I don’t love spring. Oh, I appreciate all the greenery and the warmer weather but I hate, hate, hate the bugs. The punkies keep me indoors until the mosquitos come out and the mosquitos keep me indoors until — well — summer.
This brings me around to something else spring brings — birds. I’m not a fan. Now before you start throwing rocks at my house you need to hear me out. I don’t like being dive bombed, pooped on, or woken up at 5:30 a.m. to listen to them carrying on because they are glad to be alive — especially since I’d be gladder to just get another hour of sleep. Maybe I’ll set my alarm for 4:30 a.m., stick my head out the window and start singing to them to show them what it feels like.
Last week I noticed globs of mud on my front porch. Something in the back of my head was trying to tell the front of my head what this meant but I think the front of my head had headphones on. All I could think of at the moment was mud bees but there weren’t any signs of them. The next day I went out and there were more chunks of mud on my white rocking chair so I investigated like I was getting paid for it. There was mud spattered absolutely everywhere, from floor to ceiling. That’s when I saw it.
You might not believe this because I hardly believe it myself but a bird had been building a nest on one of my porch lights. My lights come to very sharp points so either the bird was a new age architect or an idiot. I declared it unsafe to dwell in, grabbed the broom and did my best to knock down the filthy concoction.
Less than two hours later I went out to get the mail and dang it all, the bird had started building it again.
I knocked it down again.
We could have played that game all day but I had better things to do so I washed the light and then put bags over both of them. Take that, bird.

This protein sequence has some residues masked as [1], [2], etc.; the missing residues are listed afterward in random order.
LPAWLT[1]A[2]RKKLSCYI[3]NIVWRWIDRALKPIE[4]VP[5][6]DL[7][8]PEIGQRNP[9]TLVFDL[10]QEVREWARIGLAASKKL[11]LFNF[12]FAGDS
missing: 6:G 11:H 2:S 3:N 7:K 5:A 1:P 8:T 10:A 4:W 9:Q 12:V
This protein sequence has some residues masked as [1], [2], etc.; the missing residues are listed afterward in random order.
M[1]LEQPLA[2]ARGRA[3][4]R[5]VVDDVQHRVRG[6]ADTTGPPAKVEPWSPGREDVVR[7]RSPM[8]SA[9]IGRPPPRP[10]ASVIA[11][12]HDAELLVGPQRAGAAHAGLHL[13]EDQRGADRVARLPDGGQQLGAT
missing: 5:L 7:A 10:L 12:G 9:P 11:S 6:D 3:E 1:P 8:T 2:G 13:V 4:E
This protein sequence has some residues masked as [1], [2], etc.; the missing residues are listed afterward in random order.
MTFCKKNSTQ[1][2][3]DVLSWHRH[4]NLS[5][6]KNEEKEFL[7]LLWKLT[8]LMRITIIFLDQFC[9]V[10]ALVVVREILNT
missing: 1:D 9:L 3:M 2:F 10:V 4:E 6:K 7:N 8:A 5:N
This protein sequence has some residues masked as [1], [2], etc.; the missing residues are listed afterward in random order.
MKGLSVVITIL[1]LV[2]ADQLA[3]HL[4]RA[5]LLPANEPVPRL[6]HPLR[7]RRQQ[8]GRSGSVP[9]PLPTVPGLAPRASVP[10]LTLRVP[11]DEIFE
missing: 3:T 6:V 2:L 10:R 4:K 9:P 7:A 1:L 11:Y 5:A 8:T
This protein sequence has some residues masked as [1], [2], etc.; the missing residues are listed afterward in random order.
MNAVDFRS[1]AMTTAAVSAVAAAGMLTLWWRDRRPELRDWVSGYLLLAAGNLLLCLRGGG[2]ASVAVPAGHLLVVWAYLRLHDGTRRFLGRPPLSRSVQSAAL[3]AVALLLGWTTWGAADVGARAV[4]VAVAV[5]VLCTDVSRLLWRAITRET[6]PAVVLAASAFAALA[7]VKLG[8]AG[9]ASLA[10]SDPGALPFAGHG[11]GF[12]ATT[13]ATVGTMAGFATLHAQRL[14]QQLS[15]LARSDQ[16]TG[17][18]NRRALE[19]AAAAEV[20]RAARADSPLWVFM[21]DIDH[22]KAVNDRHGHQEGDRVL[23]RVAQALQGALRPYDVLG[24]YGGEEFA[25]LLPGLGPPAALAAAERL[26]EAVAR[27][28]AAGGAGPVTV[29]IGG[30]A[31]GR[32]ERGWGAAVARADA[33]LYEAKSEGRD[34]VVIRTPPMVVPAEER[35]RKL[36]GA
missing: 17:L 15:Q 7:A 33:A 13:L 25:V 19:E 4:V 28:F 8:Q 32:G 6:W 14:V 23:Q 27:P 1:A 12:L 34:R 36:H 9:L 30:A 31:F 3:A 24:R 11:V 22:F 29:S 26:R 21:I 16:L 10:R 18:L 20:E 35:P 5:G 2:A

The next day I wiped the smug look off my face when I spotted globs of mud on my other white furniture. I looked up and saw that this entrepreneur idiot of a bird, who had possibly gotten into some bad mushrooms, was now trying to build a nest on three inches of ledge that jutted out no more than one inch. I headed down cellar to the scrap wood bin and found the right sized piece to fill that space.
I then turned toward the bush the bird was presently living in and yelled “No means no! You can’t live here.”
Before you turn me into the SPCA or the Audubon Society or whatever, you need to know that I did feel guilty. So guilty that I borrowed a birdhouse and stuck it in the tree. This sad attempt at an apology went unappreciated and I haven’t seen hide nor hair (nor mud) of the bird or her babies since.
I do like looking at birds from a distance, or pictures of them on the internet. I’m often blown away by how pretty some of them are, but they have beaks and those beaks can do real damage — which you’d know if you ever watched the movie “The Birds” by Alfred Hitchcock. Apparently I watched it when I was too young and impressionable.
At least I’m not as bad as my granddaughter Cecelia. She, come to find out, is afraid of butterflies. (Suddenly I don’t seem so evil, do I?)
Her parents found out the hard way when they took her to a butterfly room. One landed on her. It did not go well.